Boron is a metalloid, rarely found in its elemental, or uncombined form. It is concentrated on Earth in naturally occurring compounds–borate minerals. The largest known deposits of such minerals are in Turkey.
Boron has several allotropes–among them amorphous boron, which is a brown powder, and crystalline boron which is silvery to black in color, extremely hard and a poor conductor of electricity. It is a valuable mineral, whose compounds are used in products across industries such as medicine and cleaning products, cookware, nuclear waste storage and space exploration.
Close to half of all pure Boron consumed globally is used as an additive to fiberglass, used as insulation and structural material. Boron is added to metals to make special purpose alloys, and to polymers and ceramics to create high-strength, lightweight, structural and refractory materials. In the making of some high-strength materials, Boron filaments are often applied in ways similar to carbon fibers.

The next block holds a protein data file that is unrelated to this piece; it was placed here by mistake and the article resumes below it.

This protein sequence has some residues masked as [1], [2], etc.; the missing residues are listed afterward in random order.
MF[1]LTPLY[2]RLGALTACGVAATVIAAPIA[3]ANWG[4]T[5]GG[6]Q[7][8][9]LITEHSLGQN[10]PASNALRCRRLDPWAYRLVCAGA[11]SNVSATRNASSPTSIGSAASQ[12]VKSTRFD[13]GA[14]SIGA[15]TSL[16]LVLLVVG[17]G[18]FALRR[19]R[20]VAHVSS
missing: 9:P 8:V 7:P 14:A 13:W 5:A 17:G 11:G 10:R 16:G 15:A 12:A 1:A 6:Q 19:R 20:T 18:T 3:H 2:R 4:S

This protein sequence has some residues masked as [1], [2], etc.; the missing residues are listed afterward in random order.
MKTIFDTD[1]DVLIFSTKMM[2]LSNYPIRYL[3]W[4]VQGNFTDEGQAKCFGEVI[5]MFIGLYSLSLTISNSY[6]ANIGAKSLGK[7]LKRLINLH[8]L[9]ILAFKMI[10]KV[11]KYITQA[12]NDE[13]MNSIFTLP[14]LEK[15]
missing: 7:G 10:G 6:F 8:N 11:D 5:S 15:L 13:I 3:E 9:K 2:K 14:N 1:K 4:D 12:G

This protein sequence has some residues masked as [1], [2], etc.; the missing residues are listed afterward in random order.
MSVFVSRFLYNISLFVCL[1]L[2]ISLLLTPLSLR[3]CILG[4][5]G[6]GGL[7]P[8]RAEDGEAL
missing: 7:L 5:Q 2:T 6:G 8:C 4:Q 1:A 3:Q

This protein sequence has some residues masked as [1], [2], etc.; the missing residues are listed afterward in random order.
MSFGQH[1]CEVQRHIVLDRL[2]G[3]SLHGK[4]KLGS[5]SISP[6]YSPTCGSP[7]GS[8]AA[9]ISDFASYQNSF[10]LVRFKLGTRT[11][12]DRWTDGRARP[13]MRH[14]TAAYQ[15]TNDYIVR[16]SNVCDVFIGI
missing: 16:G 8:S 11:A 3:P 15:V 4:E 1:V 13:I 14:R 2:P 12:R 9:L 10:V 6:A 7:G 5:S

Boron is employed in nuclear reactors, as a shield for radiation, and in instruments used for detecting neutrons. The material has a role in the aerospace industry as well, where it acts as an igniting material for rockets. Trace quantities of Boron are used as a dopant for semi-conductors.
Among the familiar compounds and applications of Boron are Borosilicate glass, and Borax–a component of soaps, detergents, cosmetics, and enamel glazes. Other applications of Borax include its use as a fire retardant, as an anti-fungal compound. Borosilicate glass, on the other hand, is desired for its greater strength and thermal shock resistance compared to ordinary soda lime glass. Another distinct application of Boron is in pyrotechnic flares, where it releases a distinctive green color.
- Aerospace Ignition
- Ceramic and metal composite materials
- Glass products
- Shield for Nuclear radiation